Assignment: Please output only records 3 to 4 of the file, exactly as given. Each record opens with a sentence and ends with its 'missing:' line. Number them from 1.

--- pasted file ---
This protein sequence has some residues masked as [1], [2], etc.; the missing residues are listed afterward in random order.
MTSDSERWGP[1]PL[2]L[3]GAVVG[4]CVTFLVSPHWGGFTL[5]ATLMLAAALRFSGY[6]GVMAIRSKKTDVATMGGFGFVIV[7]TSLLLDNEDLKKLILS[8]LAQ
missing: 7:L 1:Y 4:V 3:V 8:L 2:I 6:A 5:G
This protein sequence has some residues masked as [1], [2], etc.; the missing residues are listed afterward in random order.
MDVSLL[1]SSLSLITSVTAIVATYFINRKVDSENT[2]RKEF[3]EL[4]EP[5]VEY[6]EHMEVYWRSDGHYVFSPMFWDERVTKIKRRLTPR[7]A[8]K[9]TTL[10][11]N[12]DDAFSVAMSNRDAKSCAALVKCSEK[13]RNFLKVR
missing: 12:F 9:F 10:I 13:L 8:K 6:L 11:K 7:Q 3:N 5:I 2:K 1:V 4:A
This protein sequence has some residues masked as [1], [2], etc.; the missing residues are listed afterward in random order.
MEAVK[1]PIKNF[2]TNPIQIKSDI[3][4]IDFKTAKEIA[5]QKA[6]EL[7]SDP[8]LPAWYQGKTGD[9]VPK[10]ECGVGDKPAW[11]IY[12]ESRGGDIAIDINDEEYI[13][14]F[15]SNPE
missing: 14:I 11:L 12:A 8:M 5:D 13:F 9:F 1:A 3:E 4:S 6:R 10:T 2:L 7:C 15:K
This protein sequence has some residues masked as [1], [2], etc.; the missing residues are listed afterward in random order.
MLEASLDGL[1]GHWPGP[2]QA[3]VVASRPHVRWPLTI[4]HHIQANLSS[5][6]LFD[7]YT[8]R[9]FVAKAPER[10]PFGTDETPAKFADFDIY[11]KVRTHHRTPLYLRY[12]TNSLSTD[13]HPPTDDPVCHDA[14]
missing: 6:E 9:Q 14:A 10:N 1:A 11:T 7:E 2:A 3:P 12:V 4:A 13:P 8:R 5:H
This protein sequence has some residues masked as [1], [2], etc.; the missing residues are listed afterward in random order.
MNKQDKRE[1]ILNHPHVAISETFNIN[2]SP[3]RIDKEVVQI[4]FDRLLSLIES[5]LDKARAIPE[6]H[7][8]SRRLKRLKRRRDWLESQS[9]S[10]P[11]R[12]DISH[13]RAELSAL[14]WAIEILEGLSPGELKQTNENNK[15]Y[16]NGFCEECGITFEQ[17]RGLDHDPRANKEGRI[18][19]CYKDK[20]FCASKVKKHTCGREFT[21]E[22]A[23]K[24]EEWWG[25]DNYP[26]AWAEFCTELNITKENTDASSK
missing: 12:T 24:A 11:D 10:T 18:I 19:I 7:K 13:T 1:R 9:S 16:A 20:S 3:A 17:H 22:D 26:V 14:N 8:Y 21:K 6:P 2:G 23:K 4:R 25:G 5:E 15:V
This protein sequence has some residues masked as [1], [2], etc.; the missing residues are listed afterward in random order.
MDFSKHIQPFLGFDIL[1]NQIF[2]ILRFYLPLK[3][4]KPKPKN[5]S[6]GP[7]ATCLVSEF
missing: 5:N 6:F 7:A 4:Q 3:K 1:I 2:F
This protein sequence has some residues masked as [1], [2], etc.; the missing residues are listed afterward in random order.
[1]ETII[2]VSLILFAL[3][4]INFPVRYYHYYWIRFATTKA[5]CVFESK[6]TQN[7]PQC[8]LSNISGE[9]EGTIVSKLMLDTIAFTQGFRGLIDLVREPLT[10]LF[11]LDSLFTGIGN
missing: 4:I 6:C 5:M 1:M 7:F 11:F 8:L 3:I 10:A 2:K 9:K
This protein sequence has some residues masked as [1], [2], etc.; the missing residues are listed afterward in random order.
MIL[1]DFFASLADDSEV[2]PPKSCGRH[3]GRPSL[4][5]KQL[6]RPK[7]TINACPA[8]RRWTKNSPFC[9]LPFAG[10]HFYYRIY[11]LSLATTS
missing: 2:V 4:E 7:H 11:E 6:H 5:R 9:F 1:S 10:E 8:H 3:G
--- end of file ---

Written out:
This protein sequence has some residues masked as [1], [2], etc.; the missing residues are listed afterward in random order.
MEAVK[1]PIKNF[2]TNPIQIKSDI[3][4]IDFKTAKEIA[5]QKA[6]EL[7]SDP[8]LPAWYQGKTGD[9]VPK[10]ECGVGDKPAW[11]IY[12]ESRGGDIAIDINDEEYI[13][14]F[15]SNPE
missing: 14:I 11:L 12:A 8:M 5:D 13:F 9:F 1:A 3:E 4:S 6:R 10:T 2:L 7:C 15:K
This protein sequence has some residues masked as [1], [2], etc.; the missing residues are listed afterward in random order.
MLEASLDGL[1]GHWPGP[2]QA[3]VVASRPHVRWPLTI[4]HHIQANLSS[5][6]LFD[7]YT[8]R[9]FVAKAPER[10]PFGTDETPAKFADFDIY[11]KVRTHHRTPLYLRY[12]TNSLSTD[13]HPPTDDPVCHDA[14]
missing: 6:E 9:Q 14:A 10:N 1:A 11:T 7:E 2:A 3:P 12:V 4:A 13:P 8:R 5:H